Seborrheic Dermatitis

Seborrheic dermatitis is a chronic inflammatory skin condition that causes red patches with overlying yellowish, greasy-appearing scales to form on oily areas of the skin, such as the scalp, face, upper chest, and back. The exact cause is not known, but it is thought to involve an autoimmune response to a fungus or other microorganisms that normally live on the skin. The condition is not contagious.

    Frequently Asked Questions

    • What causes seborrheic dermatitis?

      A number of factors are thought to cause seborrheic dermatitis. These include an autoimmune response to a fungus or other microorganisms that normally lives on the skin and genetics. Those with HIV are also prone to developing the condition.

    • How do you treat seborrheic dermatitis?

      Treatments for seborrheic dermatitis include antifungal shampoos, topical antifungal ointments, steroid ointments, and tailored skin-cleansing regimens. Certain lifestyle measures may also be helpful, including staying well-hydrated and avoiding skin products that contain alcohol.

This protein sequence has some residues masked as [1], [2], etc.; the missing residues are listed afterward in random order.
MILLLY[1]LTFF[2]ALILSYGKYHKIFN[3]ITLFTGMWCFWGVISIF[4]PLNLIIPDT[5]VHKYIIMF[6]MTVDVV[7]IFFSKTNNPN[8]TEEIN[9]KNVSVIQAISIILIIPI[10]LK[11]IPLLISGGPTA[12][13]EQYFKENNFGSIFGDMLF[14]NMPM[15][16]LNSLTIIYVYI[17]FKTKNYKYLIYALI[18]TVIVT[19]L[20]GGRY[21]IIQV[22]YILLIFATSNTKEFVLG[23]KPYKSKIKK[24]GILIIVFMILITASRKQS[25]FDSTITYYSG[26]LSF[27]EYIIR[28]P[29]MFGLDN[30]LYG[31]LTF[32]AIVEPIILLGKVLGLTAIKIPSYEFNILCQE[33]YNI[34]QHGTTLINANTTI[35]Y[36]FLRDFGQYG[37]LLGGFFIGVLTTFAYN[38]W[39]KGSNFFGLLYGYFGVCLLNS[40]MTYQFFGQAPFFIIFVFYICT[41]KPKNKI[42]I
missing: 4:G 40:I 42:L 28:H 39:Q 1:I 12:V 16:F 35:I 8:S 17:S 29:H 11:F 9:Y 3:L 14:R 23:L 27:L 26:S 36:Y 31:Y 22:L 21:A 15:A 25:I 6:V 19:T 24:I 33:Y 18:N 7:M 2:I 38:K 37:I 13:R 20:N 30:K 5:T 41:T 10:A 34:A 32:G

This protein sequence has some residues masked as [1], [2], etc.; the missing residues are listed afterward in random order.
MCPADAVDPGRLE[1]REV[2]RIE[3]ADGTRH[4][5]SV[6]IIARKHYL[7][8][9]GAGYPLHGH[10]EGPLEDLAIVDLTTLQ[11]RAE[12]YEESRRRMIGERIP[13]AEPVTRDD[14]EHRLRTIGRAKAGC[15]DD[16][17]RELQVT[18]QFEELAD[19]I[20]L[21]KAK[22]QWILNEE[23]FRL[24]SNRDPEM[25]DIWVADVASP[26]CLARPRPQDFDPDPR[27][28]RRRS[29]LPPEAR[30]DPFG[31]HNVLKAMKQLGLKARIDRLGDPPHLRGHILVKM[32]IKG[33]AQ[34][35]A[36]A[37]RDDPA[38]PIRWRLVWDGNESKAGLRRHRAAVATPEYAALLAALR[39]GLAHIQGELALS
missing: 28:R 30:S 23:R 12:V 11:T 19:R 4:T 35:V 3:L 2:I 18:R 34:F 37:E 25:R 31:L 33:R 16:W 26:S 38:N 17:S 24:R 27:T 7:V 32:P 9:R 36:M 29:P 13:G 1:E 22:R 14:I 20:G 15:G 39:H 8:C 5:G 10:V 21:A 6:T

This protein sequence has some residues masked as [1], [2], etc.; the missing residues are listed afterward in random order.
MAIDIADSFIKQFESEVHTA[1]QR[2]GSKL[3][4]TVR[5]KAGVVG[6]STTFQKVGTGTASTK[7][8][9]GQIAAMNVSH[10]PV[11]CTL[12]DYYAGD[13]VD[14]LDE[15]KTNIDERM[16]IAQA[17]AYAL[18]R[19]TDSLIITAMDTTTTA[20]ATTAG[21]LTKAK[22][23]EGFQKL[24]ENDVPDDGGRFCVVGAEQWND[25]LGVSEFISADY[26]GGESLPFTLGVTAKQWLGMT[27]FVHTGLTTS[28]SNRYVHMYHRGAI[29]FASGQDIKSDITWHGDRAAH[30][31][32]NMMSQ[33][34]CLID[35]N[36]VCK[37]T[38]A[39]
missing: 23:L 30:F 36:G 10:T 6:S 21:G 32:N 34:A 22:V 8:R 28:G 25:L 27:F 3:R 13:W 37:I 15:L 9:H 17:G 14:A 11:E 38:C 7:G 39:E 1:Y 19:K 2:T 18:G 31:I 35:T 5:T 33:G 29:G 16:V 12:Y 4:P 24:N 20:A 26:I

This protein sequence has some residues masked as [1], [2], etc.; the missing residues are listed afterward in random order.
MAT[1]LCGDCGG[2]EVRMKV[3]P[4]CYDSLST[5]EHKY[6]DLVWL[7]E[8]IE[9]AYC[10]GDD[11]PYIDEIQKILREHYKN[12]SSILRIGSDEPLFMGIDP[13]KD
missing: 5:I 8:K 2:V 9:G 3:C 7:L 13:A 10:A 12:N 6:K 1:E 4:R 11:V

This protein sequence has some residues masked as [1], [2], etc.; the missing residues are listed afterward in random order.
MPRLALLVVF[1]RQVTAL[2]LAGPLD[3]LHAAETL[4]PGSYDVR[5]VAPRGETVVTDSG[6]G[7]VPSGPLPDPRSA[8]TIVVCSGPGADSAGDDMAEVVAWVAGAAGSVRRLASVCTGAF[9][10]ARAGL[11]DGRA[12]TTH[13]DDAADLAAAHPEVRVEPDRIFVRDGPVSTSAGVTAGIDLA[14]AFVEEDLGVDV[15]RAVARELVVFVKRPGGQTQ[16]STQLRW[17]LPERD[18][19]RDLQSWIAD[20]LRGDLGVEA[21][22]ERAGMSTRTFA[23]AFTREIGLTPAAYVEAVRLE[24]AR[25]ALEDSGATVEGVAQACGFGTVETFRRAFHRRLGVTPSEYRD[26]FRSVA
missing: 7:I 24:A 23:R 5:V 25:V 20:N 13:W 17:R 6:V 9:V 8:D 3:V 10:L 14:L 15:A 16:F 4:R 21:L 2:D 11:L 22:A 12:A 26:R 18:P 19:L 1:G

• Is seborrheic dermatitis contagious?

      No, seborrheic dermatitis is not contagious. The condition, characterized by itchy, flaky patches on the skin and scalp, is thought to be caused by a variety of factors, but it is not transmissible.

    • Is seborrheic dermatitis a fungus?

      Seborrheic dermatitis is not a fungus in itself, but a reaction to malassezia, a fungus, or yeast. Malassezia normally lives on the skin, and those with seborrheic dermatitis are thought to have an abnormal inflammatory response to it, causing symptoms.

    Key Terms

    Page Sources
    Verywell Health uses only high-quality sources, including peer-reviewed studies, to support the facts within our articles. Read our editorial process to learn more about how we fact-check and keep our content accurate, reliable, and trustworthy.
    • Seborrheic dermatitis: Overview. [Internet]. Cologne, Germany: Institute for Quality and Efficiency in Health Care [Updated 2020 Jun 18].